Shah felt he was fortunate enough to maintain a certain balance and thanked Sanjeev Kumar for it. “He was offered the role in Sparsh (1980). He turned it down. He was offered Mirza Ghalib (1988). He turned it down. May god bless him.”

While admitting it felt great to do a song like ‘Oye, oye’, Shah said he “never got the hang of commercial cinema”. He further said he still does not understand why Tridev (1989) was a big hit. “I got a leading role in Rajshri film, Sunayana (1979). It was a terrible movie and I did a bad job. I tried to be authentic. I tried to apply the yardstick I applied in films like Manthan (1976) but it didn’t work at all,” he said.

The veteran actor was all praise for director Shyam Benegal, who he described as one of his “surrogate fathers”, saying he wished he could go back and relive the experience of working on his first big breakthrough, Nishant (1975). “I could not believe when Shyam called me. It was just the kind of thing I had dreamt would happen,” he said. Shah was in awe of his co-stars like Amrish Puri, Girish Karnad, Mohan Agashe and Shabana Azmi. Elaborating on Benegal’s contribution, the actor said that the director’s Ankur (1974) was the film that gave him hope because he thought he could get work in a film like that. “I knew I couldn’t be the magnificent seven. But I knew I could be actors or characters who could be real.”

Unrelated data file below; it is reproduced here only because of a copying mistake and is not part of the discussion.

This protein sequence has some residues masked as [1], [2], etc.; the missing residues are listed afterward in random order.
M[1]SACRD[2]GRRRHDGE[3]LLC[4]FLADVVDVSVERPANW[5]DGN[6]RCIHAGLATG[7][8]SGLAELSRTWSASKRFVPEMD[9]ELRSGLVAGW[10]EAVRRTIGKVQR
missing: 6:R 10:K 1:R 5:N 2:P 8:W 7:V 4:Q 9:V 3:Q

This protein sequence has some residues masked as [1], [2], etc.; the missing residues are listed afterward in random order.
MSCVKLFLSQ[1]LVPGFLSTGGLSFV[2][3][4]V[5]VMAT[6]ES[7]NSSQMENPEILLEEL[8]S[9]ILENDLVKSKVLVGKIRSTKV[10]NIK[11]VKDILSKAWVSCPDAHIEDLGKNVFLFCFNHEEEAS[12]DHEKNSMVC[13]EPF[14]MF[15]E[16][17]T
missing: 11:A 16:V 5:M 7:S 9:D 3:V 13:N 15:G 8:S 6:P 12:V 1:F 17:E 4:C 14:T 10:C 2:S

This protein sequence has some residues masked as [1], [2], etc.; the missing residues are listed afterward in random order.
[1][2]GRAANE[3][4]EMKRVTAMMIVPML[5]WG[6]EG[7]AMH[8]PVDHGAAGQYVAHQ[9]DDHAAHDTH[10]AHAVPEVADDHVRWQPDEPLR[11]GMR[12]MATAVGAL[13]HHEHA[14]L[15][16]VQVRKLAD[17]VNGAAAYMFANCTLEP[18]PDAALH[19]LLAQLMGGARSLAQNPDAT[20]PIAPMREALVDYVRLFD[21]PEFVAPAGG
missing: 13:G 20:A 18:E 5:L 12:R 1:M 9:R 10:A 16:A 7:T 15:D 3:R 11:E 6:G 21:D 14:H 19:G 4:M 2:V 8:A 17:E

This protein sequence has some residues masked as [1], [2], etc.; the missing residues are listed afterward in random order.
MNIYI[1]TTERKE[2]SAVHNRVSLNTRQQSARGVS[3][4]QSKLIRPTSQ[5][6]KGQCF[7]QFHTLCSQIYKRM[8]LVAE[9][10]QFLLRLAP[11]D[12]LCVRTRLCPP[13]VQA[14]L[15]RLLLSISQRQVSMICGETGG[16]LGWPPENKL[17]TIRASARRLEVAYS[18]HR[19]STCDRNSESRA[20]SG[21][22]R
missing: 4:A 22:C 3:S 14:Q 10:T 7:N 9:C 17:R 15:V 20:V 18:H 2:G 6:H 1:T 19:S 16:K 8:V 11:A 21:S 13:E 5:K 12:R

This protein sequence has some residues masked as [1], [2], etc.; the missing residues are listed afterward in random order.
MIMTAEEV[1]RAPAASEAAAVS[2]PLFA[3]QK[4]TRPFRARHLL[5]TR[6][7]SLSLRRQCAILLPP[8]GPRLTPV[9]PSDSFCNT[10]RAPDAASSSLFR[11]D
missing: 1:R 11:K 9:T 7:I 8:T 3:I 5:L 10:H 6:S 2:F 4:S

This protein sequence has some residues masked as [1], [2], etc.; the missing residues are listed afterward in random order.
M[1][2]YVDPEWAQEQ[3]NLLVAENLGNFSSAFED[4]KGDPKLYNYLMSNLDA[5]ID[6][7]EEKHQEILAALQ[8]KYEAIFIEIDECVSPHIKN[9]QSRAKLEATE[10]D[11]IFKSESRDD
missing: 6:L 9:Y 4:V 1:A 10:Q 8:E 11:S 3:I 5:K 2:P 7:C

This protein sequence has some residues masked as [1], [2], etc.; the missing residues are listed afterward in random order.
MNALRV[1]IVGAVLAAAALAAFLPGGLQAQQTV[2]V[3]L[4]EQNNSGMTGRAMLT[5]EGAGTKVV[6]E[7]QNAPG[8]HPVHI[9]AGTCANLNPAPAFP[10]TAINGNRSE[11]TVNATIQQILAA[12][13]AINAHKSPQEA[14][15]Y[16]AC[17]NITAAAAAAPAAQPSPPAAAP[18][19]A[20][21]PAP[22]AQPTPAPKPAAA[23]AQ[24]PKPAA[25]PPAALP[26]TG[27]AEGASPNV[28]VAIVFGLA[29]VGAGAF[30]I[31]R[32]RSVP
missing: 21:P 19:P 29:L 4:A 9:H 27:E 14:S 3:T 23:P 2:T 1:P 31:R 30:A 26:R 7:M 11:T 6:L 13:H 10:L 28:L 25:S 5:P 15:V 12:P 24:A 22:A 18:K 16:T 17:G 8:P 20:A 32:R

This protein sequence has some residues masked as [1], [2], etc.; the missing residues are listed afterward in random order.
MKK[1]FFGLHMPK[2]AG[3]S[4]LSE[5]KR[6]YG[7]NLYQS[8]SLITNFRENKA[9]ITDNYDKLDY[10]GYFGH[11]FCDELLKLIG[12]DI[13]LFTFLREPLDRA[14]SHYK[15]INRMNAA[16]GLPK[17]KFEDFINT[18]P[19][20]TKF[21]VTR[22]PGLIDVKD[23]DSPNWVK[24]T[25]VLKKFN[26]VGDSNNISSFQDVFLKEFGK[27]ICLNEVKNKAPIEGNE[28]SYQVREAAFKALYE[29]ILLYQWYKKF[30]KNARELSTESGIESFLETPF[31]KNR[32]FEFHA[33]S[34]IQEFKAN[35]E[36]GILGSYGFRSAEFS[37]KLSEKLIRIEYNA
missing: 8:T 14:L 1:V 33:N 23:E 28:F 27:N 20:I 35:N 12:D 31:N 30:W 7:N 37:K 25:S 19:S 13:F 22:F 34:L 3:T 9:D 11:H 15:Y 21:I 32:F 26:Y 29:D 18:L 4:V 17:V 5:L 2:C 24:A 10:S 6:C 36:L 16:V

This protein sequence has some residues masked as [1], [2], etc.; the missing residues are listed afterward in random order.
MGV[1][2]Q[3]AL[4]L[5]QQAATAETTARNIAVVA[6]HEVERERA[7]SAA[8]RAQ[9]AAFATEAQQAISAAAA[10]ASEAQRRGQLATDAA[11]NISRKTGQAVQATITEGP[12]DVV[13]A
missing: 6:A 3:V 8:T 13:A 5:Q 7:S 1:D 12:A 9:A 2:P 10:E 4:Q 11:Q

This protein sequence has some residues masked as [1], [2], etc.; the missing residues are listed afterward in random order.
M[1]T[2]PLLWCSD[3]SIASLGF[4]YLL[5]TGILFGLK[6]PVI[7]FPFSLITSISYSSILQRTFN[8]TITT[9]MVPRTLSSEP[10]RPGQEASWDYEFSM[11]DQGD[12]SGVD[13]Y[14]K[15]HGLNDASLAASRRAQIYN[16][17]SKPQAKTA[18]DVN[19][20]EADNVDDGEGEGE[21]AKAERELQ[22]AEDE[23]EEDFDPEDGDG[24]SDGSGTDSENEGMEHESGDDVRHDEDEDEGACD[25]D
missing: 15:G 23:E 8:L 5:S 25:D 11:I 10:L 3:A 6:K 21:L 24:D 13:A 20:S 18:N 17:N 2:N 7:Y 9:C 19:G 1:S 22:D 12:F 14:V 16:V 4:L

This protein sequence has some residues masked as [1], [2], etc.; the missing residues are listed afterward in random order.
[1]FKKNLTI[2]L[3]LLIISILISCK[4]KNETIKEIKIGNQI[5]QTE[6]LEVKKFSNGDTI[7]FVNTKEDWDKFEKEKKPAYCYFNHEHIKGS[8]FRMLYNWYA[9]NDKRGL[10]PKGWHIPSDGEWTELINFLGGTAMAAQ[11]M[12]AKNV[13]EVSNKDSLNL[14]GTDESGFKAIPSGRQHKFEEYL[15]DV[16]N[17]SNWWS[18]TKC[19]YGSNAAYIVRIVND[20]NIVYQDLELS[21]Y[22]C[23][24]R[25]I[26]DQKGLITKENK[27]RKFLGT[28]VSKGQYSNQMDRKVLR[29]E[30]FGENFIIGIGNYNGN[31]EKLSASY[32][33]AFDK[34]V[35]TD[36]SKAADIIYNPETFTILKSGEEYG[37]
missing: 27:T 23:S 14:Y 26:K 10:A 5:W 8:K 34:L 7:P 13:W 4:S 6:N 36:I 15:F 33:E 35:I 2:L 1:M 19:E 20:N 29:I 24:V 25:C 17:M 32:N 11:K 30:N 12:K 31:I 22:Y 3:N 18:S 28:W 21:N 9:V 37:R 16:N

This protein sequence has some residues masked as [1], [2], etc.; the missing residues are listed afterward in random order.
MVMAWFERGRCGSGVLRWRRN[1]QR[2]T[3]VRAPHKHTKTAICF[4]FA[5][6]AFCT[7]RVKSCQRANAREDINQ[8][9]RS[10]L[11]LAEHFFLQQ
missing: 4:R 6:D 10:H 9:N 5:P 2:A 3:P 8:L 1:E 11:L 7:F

During the course of the conversation, Shah spoke of his love affairs and had advice for young actors on the long, hard and lonely process of acting. He said Spencer Tracy made him believe that an actor could look like a human being.